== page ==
Before I travel anywhere, I always drop Tina at TripFiction a line for book recommendations related to my destination. And, she’s never let me down yet.
So, when I booked up for a honeymoon in Morocco (Marrakech to be specific), I promptly asked Tina for the best books to read on my travels.
Here’s what she told me:
Morocco is a country that has drawn visitors for centuries. The hospitable way of life, the climate and the customs all combine to make any visit memorable and magical. It is a country where the terrain is as varied and colourful as the culture. From the red desert populated by small villages to the grand Atlas mountains, across to bustling Marrakech, Fez, Essaouira, Casablanca and more, this is a country that has long been a favourite amongst travellers.
TripFiction has pulled together five top reads that will transport you and enable you to delve under the skin of this beautiful place.
The Heat of Betrayal by Douglas Kennedy
In the heady strangeness of Morocco, he is everything she wants him to be – passionate, talented, knowledgeable. She is convinced that it is here she will finally become pregnant.
But when Paul suddenly disappears, and Robin finds herself the prime suspect in the police inquiry, everything changes.
As her understanding of the truth starts to unravel, Robin lurches from the crumbling art deco of Casablanca to the daunting Sahara, caught in an increasingly terrifying spiral from which there is no easy escape.
The Forgiven by Lawrence Osborne
David and Jo Henniger, a doctor and children’s book author, in search of an escape from their less than happy lives in London, accept the invitation of their old friends Richard and Dally to attend their annual bacchanal at their home deep in the Moroccan desert – a ksar they have acquired and renovated into a luxurious retreat. On the way, the Hennigers stop for lunch, and the bad-tempered David can’t resist consuming most of a bottle of wine. Back on the road, suddenly, two young men spring from the roadside, apparently attempting to interest passing drivers in the fossils they have for sale. Panicked, David swerves toward the two, leaving one dead on the road and the other running into the hills.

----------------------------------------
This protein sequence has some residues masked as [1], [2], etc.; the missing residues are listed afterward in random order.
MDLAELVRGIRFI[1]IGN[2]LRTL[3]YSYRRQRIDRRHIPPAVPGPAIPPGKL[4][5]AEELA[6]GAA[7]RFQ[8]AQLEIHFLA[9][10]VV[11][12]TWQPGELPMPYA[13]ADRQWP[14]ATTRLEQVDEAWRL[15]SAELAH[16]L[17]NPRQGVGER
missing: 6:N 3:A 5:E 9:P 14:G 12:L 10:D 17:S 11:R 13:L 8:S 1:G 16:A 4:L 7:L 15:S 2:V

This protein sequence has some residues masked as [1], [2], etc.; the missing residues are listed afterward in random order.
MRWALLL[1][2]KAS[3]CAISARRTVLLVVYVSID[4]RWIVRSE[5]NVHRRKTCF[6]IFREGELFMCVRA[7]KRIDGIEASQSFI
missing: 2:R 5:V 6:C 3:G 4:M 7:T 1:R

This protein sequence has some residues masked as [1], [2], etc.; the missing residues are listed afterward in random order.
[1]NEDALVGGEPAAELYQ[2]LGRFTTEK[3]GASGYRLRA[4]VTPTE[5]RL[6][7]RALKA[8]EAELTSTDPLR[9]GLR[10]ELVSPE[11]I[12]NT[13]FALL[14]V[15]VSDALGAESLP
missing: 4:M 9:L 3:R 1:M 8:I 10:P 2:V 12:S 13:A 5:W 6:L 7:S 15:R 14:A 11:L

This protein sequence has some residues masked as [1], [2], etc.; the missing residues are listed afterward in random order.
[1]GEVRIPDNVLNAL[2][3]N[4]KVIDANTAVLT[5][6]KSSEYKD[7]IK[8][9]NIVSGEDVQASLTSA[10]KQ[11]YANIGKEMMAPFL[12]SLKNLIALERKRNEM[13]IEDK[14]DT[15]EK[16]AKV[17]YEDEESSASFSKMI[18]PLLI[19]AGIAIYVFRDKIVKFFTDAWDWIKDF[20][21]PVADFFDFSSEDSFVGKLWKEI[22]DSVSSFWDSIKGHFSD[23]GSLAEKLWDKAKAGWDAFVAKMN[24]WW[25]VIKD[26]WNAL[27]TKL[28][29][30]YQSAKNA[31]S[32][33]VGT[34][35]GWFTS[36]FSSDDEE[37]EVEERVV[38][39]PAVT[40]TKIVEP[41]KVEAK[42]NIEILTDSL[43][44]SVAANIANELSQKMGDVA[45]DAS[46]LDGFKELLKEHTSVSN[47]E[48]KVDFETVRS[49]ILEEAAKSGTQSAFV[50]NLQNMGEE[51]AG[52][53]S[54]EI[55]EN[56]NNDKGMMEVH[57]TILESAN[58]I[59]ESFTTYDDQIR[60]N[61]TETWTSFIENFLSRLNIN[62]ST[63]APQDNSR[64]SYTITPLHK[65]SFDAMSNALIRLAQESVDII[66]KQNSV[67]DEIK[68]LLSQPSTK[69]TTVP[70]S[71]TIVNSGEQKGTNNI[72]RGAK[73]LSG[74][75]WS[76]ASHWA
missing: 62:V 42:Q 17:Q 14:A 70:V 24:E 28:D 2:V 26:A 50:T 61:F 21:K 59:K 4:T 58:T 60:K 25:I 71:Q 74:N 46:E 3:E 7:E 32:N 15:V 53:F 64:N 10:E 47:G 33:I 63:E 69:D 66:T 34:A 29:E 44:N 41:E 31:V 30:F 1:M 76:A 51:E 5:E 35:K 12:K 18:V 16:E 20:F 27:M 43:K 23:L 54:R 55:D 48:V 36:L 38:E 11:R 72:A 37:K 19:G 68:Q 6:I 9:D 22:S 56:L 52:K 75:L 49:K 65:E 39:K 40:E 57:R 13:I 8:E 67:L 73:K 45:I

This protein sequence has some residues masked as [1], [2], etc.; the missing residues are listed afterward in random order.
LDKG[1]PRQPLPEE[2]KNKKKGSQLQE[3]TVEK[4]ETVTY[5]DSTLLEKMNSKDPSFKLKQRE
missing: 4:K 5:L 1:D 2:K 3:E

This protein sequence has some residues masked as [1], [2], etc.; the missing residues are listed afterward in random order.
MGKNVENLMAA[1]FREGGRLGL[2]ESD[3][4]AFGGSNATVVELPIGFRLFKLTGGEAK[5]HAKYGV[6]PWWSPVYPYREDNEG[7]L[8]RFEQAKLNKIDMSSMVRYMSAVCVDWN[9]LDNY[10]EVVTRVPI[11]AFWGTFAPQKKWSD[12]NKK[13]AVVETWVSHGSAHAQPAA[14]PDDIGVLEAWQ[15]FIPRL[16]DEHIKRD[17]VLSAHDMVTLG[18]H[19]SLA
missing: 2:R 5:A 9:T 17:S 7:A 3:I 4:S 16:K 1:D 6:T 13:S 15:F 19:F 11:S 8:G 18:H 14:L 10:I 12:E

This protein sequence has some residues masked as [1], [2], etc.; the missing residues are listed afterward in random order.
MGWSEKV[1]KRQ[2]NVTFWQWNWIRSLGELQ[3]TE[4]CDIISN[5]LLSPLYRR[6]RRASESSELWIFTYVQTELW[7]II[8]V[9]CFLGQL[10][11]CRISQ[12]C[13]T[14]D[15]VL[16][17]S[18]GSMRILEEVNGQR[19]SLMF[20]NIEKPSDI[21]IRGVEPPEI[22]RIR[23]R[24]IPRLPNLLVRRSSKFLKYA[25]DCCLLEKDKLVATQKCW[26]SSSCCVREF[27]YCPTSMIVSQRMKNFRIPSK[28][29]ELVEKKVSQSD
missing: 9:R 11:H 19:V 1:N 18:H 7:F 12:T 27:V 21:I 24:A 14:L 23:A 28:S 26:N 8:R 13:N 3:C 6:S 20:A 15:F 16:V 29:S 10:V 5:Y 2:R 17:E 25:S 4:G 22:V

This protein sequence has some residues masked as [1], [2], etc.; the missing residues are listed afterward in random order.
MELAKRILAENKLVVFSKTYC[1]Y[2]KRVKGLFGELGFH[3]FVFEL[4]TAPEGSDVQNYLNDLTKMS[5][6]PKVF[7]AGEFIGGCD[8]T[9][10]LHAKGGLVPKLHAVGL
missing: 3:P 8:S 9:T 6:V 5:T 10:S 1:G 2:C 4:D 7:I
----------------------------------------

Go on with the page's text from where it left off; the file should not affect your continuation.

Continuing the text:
At the ksar, the festivities have begun. As the night progresses and the debauchery escalates, the Moroccans increasingly view the revellers as the godless “infidels” they are. When David and Jo show up late with the dead body of the young man in their car, word spreads among the locals that David has committed an unforgivable act.
Hideous Kinky by Esther Freud
An absolute classic, later made into a film starring Kate Winslet. Two little girls are taken by their mother to Morocco on a 1960s pilgrimage of self-discovery. For Mum, it is not just an escape from the grinding conventions of English life but a quest for personal fulfilment: her children, however, seek something more solid and stable amidst the shifting desert sands.
Marrakech Express by Peter Millar
The author was inspired to visit Morocco – and specifically Marrakech – because of the earworm song Marrakesh Express recorded by Crosby, Stills and Nash in 1969. It is hard to think of the city without the strains of their ‘foot-tapping anthem’ buzzing around one’s consciousness.
He takes up the invitation to visit a family in the provincial town of Larache at the time of eid al-Adha (eid al-fitr marks the end of Ramadan, the former occurs 40 days later). And from here he sets off on his journey across Morocco describing his travels.
The Seamstress by Maria Duenas
Young, poor Sira Quiroga is swept up in a whirlwind romance with her wily love Ramiro. Fleeing Madrid together for Morocco, her love blinds her to his real failings. Soon abandoned, left penniless and in debt to the authorities, she has to rely on the one skill she still possesses: sewing.
Taken under the wing of the bullish but caring housekeeper Candelaria, Sira is able to sew for the glamorous foreign English and German women in Tetouan. Privy to their unbridled gossip, Sira becomes invaluable to the British secret service, a position that is filled with untold risk.
Wow, what a selection. Thank you Tina!